Love and kindness go together. They really do. In my 20 years as a counselor, I’ve been astounded at how many people say and do the most unkind things in the name of love. In fact, it’s a fair statement to say that I’ve heard many stories about people who do some of the meanest things to the very ones they claim to love. It seems incredibly unfair to me. I often feel the urge to get up on my soapbox and proclaim my admonishments. But then I pause a moment and realize I’ve been guilty of being unkind in my own relationships…more times than I care to admit.
The older I get, the more keenly I’m aware of the ubiquitous strangeness of life. More specifically, the strangeness of relationships. They’re hard, they’re messy, they aren’t bulletproof, and sometimes they crash and burn.
There isn’t a ‘one size fits all’ for everybody. There are plenty of theories and thoughts and relationship skills that have proven beneficial to the health and understanding of our most intimate relationships, yet our propensity toward dysfunction and meanness continues to grow.
Remember the Love in Your Heart
I’ve observed parents ‘rip’ into their own children with harsh words and verbal assaults. I’ve seen spouses and partners engage in character assassinations that rival the ugliest of ugly. These are the same parents who yearned for this very child. These are the same spouses who stood in front of the priest or justice of the peace to pledge their love, and I guarantee at that moment they weren’t thinking, “I can’t stand this person.” No, every spouse looks forward with eager anticipation to life being better because they get to share it with the person they’ve chosen, out of all others, to be their partner.
But, inevitably, life gets in the way. Truthfully, we get in our own way more than life does. We trip ourselves up when we forget that our spouse/partner and our children do not exist for us. They’re not here to do things the way we want them done or how we want them done or when we want them done. Whoever said we usually get our way? So sometimes (oftentimes) we end up drifting over into the lane where we think more about ourselves than the ones we love.
We also get too tired and too stressed. We’re often stretched so thin it’s hard to think reasonably. We can lose ourselves in resentments and scorekeeping, in bitterness, and in repeating unhealthy patterns. We can be really selfish.
Preserve and Grow the Love
So maybe, we can do better at preserving and growing the sweetness and beauty of the love we have for our spouse/partner and family. Love and kindness need to keep growing together. Maybe we need to focus on communicating in ways that demonstrate kindness, courtesy, and respect. You know, show that we care for the heart of the ones we love more than getting our point across. Even when conflict is unavoidable, it’s quite possible to be angry and still be kind. We can be firm without being ugly or mean. We can watch our body language and tone, leave out the accusations and judgments, and keep our voice level down. Preface a conflict with, “I want you to know that I love you, but I’m pretty upset. Can we talk for a few minutes?”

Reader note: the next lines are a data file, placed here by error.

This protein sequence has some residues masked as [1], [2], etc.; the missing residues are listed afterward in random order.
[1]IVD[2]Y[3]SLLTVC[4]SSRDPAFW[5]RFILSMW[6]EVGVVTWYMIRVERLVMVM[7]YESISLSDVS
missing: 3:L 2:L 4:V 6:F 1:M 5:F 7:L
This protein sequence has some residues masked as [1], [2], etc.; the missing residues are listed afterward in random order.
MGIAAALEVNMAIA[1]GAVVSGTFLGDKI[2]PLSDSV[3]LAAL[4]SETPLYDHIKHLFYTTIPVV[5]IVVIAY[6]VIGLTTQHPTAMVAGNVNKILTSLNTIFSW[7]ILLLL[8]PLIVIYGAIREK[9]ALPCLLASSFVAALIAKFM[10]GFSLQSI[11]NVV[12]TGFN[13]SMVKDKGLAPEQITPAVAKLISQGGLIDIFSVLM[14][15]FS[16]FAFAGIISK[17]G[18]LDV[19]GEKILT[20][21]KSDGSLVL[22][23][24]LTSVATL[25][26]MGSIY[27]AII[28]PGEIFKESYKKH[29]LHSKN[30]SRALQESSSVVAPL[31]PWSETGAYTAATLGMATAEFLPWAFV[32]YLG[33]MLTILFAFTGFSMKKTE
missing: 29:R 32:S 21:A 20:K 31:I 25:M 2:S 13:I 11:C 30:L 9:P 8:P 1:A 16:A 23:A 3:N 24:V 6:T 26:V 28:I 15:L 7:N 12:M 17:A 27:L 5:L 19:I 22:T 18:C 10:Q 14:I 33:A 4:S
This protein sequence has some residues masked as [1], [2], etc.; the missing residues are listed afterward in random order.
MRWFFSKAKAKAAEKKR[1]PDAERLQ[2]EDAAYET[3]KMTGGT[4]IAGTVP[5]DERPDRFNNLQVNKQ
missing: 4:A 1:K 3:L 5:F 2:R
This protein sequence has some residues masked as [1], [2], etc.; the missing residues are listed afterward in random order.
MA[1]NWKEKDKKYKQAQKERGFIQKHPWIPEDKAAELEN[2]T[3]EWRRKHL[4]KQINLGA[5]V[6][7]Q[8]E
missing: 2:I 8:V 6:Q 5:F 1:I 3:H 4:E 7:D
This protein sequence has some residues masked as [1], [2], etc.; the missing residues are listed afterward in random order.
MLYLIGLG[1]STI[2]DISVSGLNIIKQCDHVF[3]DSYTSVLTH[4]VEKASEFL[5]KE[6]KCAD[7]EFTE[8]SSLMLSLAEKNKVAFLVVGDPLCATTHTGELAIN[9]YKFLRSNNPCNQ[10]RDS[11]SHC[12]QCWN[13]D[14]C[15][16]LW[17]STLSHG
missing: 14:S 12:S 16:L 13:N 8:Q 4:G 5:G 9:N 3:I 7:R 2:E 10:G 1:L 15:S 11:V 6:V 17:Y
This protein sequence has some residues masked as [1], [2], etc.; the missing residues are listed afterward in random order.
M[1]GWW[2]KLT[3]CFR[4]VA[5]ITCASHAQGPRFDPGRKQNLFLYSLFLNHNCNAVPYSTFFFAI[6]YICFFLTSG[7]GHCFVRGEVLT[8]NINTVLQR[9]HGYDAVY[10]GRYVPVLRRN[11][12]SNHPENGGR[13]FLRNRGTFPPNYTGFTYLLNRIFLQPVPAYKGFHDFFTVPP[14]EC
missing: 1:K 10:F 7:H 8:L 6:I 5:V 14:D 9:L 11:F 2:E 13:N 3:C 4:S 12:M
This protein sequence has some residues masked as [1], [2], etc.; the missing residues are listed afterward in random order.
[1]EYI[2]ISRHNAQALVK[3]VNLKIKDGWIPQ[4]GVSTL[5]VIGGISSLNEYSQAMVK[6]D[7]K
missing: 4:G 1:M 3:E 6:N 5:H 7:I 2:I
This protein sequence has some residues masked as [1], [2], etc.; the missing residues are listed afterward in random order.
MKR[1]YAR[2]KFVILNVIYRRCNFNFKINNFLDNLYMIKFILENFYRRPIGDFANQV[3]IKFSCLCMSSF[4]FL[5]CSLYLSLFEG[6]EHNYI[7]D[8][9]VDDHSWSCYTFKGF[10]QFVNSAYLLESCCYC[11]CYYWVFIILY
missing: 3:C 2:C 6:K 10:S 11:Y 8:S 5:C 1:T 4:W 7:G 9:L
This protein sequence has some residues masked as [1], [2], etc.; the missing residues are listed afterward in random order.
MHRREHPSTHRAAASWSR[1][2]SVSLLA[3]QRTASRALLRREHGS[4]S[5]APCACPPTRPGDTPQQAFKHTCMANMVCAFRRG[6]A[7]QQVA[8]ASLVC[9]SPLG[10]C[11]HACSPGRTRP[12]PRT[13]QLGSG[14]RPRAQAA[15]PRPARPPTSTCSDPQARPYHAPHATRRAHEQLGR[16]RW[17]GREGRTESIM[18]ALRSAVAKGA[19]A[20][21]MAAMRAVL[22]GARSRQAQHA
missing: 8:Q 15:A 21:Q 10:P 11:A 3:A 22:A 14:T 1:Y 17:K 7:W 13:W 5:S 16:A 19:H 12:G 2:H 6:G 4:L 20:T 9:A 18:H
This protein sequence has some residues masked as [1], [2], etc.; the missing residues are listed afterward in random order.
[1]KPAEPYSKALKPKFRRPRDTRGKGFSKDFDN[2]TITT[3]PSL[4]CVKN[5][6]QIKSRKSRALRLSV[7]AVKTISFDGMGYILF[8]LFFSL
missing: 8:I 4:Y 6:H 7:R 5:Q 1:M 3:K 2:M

Love With Kindness
Look, all relationships have really hard times. We all struggle with selfishness. It’s part of being human. I was in Target a couple of days ago and I’d stepped over to the side to lean on my cart. My kids and grandkids were picking up a few things we needed for dinner that night. I stood by and observed the people in the store, watching their faces and how they moved. It struck me that we’re all really just trying to do our best. Some days we knock it out of the park and some days we’re barely able to take a swing! But each day we can try with kindness as our focus. I’m pretty sure it would change some stuff, starting with us.
I mentioned earlier that I’ve been guilty of being less than kind to my people more times than I care to remember. I hate that. And I wish I could say it only happens every ten years or so, but I can’t. Even though I’m more aware of what my buttons are and how to keep them from getting pushed, they still get pushed on occasion, and I usually regret my response. My point may be fair, but the way I get my point across when my words are dripping with sarcasm, or my voice is a little too loud, or my language is harsh and demeaning is not always kind. When I forget about putting love and kindness together, I never feel good about myself afterwards. And the truth is, even at my maddest, I still love my people, my crazy messed-up people. That’s one of the reasons we fit together…we get each other’s crazy.